2 Persistent Perspectives of Disaster and Development

The section of the article brings to the fore perspectives on disaster and development from earlier findings alongside interpretations that can advance the paradigm and in so doing underpin a knowledge of more means to achieving effective disaster risk reduction.

2.1 Disaster and Development as Common Sense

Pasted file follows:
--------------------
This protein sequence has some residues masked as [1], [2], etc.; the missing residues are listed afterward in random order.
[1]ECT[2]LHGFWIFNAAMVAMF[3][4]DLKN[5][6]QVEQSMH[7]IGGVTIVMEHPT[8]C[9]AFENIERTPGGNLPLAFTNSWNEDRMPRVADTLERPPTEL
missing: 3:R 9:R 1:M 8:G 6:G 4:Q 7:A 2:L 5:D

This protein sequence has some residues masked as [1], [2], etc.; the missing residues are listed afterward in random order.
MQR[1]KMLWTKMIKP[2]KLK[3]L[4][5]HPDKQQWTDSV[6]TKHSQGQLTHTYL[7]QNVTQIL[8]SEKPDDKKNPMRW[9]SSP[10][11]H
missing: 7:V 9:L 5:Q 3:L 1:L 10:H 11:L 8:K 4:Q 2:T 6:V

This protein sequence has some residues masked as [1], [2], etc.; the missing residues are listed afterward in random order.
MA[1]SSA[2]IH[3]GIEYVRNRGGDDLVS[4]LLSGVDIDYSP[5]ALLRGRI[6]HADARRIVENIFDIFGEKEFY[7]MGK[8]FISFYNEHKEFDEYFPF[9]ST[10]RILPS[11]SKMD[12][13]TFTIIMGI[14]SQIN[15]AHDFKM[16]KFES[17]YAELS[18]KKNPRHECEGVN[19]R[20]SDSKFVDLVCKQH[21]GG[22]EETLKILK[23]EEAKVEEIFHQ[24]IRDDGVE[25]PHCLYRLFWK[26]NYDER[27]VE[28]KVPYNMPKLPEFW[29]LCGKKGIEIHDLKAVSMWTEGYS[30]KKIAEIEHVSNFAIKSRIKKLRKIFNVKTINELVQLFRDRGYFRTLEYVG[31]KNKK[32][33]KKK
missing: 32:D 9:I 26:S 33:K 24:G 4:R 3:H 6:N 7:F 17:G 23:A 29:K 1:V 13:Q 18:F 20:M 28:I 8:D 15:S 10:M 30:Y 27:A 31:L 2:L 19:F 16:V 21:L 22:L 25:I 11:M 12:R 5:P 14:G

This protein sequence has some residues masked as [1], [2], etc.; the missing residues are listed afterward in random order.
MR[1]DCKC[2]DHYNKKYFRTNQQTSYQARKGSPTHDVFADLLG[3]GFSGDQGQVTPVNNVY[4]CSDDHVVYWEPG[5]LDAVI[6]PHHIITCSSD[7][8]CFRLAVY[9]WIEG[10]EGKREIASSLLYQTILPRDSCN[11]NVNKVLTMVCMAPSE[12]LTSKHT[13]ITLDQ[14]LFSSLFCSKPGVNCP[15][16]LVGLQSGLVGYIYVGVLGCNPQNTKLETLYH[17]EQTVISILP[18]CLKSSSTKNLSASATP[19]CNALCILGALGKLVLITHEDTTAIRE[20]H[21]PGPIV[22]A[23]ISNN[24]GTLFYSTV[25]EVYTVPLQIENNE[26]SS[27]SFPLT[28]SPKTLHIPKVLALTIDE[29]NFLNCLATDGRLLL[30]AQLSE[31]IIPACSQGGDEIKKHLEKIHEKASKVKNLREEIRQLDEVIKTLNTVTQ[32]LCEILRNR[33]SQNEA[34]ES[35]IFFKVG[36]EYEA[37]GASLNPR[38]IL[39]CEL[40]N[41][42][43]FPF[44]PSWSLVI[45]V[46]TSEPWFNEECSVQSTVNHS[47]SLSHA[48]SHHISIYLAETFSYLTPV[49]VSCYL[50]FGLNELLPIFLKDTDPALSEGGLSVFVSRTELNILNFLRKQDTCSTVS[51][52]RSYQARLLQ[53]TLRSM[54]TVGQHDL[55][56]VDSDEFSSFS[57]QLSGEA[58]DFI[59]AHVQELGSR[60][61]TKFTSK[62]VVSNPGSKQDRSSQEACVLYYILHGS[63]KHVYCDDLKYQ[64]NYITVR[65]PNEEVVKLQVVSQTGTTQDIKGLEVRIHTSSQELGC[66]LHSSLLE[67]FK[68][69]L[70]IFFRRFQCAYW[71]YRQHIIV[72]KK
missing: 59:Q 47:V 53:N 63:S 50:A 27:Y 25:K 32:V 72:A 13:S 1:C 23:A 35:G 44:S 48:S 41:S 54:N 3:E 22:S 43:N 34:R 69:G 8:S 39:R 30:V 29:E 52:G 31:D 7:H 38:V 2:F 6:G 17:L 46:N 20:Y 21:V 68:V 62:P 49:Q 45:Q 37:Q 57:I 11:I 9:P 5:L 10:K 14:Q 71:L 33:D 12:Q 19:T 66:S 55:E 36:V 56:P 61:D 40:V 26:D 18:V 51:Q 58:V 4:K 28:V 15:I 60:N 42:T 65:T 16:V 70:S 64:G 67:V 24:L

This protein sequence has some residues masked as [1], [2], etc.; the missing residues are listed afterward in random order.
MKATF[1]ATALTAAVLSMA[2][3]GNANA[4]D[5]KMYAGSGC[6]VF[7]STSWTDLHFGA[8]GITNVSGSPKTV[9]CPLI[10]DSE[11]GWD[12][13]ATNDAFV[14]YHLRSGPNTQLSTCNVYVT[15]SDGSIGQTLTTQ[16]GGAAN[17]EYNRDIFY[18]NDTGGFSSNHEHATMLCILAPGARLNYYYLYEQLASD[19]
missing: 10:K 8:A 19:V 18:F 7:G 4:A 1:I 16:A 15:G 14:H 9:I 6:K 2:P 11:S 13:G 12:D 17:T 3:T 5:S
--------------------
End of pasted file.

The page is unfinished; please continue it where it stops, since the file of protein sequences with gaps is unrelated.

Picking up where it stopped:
Common sense reflection on disaster and development concludes that these are combined processes of change that are exemplified by a long-term propensity of humanity to demonstrate its capacity to fall unprepared into both personal and collective catastrophe, while at the same time develop relative health and well-being. Combined disaster or development outcomes come and go across anthropogenic landscapes that are undergoing accelerated change. Major catastrophic events have altered trajectories of human survivability and quality of life throughout largely unquantifiable environmental, social, and economic disruptions dating from before records began. In relatively recent academic discourses addressing the precariousness of everyday human life, reducing disaster risk, and achieving more sustainable development present as common agendas (Collins 2009a, 2013). There are many overlapping ways in which the field has been formulated. For example, and by way of a few of the indicative sources, reducing disaster requires actions to address both proximate and underlying risks (Blaikie et al. 1994; Wisner et al. 2004), hazards mitigation (Tobin and Montz 1997; Godschalk et al. 1999; Smith 2001), and fundamentally imposed human vulnerability (Cannon 1994; Lewis 1999, 2014; Cutter et al. 2003; Bankhoff et al. 2004; Gaillard 2010). Though much of the field has been, and often continues to be, analyzed from a natural-hazards orientation, a significant drive has shifted the paradigm to be people centered through more socially, politically, economically, and culturally aware agendas (Hewitt 1995, 1997; Collins 2009a, b; Pelling and Dill 2010; Collins et al. 2015; Krüger et al. 2015).